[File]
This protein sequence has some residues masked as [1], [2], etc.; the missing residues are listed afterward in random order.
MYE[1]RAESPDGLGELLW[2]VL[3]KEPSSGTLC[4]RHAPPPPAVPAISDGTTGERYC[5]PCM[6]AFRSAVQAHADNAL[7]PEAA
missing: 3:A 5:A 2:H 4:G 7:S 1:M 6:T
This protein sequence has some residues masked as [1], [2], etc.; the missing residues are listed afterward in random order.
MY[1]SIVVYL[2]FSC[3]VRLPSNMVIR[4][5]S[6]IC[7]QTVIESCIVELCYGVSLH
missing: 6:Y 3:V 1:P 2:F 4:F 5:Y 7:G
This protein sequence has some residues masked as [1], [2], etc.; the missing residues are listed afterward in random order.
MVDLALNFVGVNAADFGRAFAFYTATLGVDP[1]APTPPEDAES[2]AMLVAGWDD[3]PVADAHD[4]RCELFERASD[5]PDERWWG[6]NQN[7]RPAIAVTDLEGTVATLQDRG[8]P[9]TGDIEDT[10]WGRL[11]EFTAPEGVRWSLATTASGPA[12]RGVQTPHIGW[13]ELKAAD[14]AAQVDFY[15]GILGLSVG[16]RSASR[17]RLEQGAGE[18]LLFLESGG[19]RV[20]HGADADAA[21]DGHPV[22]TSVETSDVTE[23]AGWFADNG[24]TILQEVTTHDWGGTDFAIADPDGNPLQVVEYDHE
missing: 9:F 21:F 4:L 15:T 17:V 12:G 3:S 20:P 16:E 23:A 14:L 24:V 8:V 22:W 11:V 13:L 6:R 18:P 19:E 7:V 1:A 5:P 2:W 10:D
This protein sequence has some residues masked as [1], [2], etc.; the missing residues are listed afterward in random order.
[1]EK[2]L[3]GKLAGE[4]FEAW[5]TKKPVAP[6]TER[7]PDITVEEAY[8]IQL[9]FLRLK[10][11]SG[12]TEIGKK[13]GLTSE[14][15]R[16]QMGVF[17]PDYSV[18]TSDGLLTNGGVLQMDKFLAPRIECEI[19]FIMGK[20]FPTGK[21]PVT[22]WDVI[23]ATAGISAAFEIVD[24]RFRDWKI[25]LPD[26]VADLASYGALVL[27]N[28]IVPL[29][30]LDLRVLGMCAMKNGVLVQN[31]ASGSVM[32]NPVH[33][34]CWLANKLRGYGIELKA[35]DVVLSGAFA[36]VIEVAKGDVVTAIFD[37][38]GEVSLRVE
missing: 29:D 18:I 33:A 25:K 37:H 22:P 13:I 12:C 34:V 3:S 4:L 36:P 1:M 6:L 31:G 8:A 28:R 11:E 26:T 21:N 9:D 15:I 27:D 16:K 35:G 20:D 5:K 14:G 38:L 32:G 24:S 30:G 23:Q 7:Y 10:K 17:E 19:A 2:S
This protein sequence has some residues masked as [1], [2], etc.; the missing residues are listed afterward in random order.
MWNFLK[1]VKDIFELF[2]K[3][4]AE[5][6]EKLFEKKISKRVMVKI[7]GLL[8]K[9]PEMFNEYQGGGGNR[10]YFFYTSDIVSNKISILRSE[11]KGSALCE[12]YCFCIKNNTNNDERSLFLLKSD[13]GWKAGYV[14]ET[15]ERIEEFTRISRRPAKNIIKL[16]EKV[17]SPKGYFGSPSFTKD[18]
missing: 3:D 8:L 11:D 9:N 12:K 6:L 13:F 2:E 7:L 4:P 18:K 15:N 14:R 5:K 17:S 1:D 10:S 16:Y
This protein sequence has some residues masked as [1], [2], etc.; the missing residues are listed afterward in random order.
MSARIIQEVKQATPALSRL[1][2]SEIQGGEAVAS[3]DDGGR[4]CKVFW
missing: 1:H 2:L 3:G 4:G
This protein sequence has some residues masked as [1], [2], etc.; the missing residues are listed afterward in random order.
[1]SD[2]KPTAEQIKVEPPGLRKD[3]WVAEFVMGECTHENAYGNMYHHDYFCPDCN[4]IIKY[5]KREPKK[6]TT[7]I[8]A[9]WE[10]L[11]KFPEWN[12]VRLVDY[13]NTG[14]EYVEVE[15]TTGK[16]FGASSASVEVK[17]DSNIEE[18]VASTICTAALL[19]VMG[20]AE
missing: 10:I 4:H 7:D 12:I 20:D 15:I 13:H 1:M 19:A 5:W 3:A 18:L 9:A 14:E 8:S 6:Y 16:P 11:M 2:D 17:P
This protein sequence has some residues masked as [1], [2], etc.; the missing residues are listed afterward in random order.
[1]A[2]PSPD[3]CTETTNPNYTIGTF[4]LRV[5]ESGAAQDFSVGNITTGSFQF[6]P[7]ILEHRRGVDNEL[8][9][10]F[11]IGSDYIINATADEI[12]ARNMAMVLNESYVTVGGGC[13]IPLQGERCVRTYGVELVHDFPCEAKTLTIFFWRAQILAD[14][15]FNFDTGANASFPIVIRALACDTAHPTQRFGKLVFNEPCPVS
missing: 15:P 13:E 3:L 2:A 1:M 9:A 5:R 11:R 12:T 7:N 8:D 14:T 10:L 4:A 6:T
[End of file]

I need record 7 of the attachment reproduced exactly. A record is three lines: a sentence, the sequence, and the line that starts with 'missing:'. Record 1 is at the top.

This protein sequence has some residues masked as [1], [2], etc.; the missing residues are listed afterward in random order.
[1]SD[2]KPTAEQIKVEPPGLRKD[3]WVAEFVMGECTHENAYGNMYHHDYFCPDCN[4]IIKY[5]KREPKK[6]TT[7]I[8]A[9]WE[10]L[11]KFPEWN[12]VRLVDY[13]NTG[14]EYVEVE[15]TTGK[16]FGASSASVEVK[17]DSNIEE[18]VASTICTAALL[19]VMG[20]AE
missing: 10:I 4:H 7:D 12:I 20:D 15:I 13:H 1:M 19:A 5:W 3:A 18:L 9:A 14:E 8:S 6:Y 16:P 11:M 2:D 17:P